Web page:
They say simplicity is one of the routes to happiness.
So many of us aren’t happy with the hand life deals us, and while it’s imperative that we work to improve our situation and that of those around us, it’s always good to practice gratitude for the small things. One such small thing was loaned to me for a week by Toyota, a 50th Anniversary Corolla no less, and after spending weeks with the Alfa Romeo Giulia QV and Mustang GT350, a bare bones car is a tough pill to swallow. But swallow it I did, and there are the five ways the spunky car made my life better.
I’ll admit, $25,000 is no small price to pay for a small passenger car with a 1.8-liter four-cylinder engine sending 132 horsepower to the front wheels through a linear throttle feel-killing CVT, but Toyota manages to fit quite a few features to make the Corolla feel a bit more special than a 182-inch rolling couch for five. Included as standard is lane departure warning with steering assist, radar cruise control which utilized the front sensor to detect pedestrians and impending collisions, automatic headlights, a sun roof, and illuminated door sills, helping the Corolla feel as though it’s more than just an appliance, even if it drives like one.
Appliance or not, there’s no denying that Toyota usually knows what it’s doing when it builds a car. While it’s still a small sedan, the interior feels roomy and though it’s not luxurious, it certainly doesn’t feel like you’re making any compromises. Or at least many compromises. Still, the Black Cherry Purple shade painted onto the body was enough to lull friends into the Corolla for a trip up San Francisco’s many hills, which, thanks to the small engine, labored the whole way up doling out painful reminders that this is still ranks as an econobox. Instead of make fun of it, we cheered at the top of the hill, yet again lauding the tiny Toyota for reminding us to not take the luxury of an easily hill climb in almost any other car for granted.
Most surprising was the level of driver aids that came standard. The aggressive looking exterior is a bit misleading because radar cruise control with lane departure warning and lane keep assist, automatic high beams, and a pre-collision system that keeps an eye out for daring pedestrians all come included in the price. No GPS was included, but the 7-inch touchscreen display was moderately intuitive and enabled access to audio, a Bluetooth linked phone, and even the latest weather could be displayed on screen. This is helpful because even with a Sport button near the center console, there’s very little (if any) fun to get out of driving the Corolla.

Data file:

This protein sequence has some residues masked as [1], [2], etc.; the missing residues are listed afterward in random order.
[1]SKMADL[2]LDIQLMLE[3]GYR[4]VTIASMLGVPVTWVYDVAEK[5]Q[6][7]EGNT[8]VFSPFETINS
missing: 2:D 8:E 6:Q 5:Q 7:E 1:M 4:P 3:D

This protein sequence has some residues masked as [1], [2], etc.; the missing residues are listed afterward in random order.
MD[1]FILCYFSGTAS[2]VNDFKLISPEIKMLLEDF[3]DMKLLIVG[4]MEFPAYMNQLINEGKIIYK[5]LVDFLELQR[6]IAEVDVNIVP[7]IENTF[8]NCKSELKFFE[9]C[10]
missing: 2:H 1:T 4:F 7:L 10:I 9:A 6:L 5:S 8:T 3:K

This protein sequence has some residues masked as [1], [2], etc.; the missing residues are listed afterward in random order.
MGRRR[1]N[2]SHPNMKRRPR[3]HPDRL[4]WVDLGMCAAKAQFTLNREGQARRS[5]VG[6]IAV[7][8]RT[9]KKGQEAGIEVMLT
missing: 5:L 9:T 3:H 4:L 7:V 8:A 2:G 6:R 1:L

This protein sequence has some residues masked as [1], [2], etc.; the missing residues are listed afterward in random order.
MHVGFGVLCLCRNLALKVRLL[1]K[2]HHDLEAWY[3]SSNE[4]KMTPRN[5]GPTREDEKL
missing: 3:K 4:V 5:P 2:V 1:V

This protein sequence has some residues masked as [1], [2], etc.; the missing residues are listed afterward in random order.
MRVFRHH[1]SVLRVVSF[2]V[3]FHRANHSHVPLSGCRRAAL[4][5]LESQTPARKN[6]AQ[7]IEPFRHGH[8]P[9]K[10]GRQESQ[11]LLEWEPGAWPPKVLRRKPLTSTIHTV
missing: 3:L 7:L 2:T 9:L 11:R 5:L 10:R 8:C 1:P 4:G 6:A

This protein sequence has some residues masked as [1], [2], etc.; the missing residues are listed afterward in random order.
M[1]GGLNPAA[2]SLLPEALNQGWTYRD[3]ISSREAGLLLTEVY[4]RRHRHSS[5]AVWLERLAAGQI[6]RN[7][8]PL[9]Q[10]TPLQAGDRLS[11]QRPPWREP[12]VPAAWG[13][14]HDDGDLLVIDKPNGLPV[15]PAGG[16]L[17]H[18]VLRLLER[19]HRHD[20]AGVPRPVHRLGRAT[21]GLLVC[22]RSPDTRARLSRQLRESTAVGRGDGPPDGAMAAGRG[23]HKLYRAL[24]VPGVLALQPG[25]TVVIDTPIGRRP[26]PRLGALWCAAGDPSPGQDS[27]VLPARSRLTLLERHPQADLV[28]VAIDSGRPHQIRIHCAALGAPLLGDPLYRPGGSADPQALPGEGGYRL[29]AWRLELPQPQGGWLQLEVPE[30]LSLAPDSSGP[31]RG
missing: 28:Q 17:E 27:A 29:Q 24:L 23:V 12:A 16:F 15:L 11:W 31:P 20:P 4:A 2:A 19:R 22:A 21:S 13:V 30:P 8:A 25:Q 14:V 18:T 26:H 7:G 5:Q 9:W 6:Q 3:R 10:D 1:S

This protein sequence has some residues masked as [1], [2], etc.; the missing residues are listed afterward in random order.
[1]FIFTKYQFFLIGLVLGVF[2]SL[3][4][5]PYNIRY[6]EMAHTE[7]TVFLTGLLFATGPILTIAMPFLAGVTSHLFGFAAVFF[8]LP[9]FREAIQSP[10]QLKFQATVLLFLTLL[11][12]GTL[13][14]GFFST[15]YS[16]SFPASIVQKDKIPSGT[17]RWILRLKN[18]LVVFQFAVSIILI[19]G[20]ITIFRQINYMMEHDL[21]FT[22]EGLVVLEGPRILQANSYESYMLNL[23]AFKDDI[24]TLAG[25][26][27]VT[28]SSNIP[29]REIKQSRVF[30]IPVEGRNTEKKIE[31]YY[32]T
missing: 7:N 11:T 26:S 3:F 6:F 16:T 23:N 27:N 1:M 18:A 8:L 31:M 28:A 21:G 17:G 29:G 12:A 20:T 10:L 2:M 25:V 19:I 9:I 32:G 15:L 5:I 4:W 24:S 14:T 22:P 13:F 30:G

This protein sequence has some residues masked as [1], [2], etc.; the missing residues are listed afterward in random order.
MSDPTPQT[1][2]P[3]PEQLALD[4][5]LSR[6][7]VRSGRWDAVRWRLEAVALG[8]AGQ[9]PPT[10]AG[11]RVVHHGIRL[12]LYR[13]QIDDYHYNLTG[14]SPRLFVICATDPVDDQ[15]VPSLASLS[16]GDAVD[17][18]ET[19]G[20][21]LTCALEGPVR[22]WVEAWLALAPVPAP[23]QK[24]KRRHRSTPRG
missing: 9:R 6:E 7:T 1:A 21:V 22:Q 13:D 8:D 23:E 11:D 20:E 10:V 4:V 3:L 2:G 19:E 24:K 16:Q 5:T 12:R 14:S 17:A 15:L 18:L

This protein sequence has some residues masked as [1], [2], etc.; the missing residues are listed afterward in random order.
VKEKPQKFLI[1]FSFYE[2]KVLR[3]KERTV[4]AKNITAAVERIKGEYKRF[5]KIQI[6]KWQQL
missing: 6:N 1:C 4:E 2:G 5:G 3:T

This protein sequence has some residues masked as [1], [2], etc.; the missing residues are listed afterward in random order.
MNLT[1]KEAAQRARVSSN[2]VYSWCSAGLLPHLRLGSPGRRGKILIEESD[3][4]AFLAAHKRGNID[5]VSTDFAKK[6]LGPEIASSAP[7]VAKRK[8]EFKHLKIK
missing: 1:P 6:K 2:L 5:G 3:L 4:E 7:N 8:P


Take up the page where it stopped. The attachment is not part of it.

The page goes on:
In terms of reliability, Toyota has consistently led the pack, and that’s a design philosophy that’s easily spotted all around the Corolla. If it had to submit itself to the life of a Lyft driver’s taxi, the quality components would have no problem enduring years of slammed doors and drunken rowdy bar escapees. While potholes do rattle the suspension and downhill rides with all five seats loaded strain the puny disc brakes resting on all four wheels (lower trims still get drum brakes at the rear) there’s an overall feel of integrity that permeates through the metal used on latches where other automakers would go plastic. It's capabilities may not be as high as better sedans, but there's no question the Corolla will last.
One interesting characteristic I learned about the Corolla occurred when crossing a long body of water on a windy bridge at speed. Lane keep assist or not, the Corolla proved harder to keep in its lane than a drunken fly avoiding the swatter. Fighting with the steering wheel was a must, but it solidified the Toyota’s character as a car that brings you closer to the elements and enables a greater appreciation for life (if you're looking at the bright side), which is a direct contradiction to Toyota’s intention. On the spectrum of entry-level bargain cars, the Toyota is the safe bet, reliable, decent looking, and displays competence in most areas. However it has no shining qualities aside from the fact that it’s great at being a people carrier.
Aspiring ride share drivers take note. On the other hand, being the sales phenomenon that it is, the Corolla is probably the best one-size-fits-all glove for the city dweller on a budget but, let's just put it this way, $25,000 can buy you a used Lexus in good condition. That's the Toyota you really want.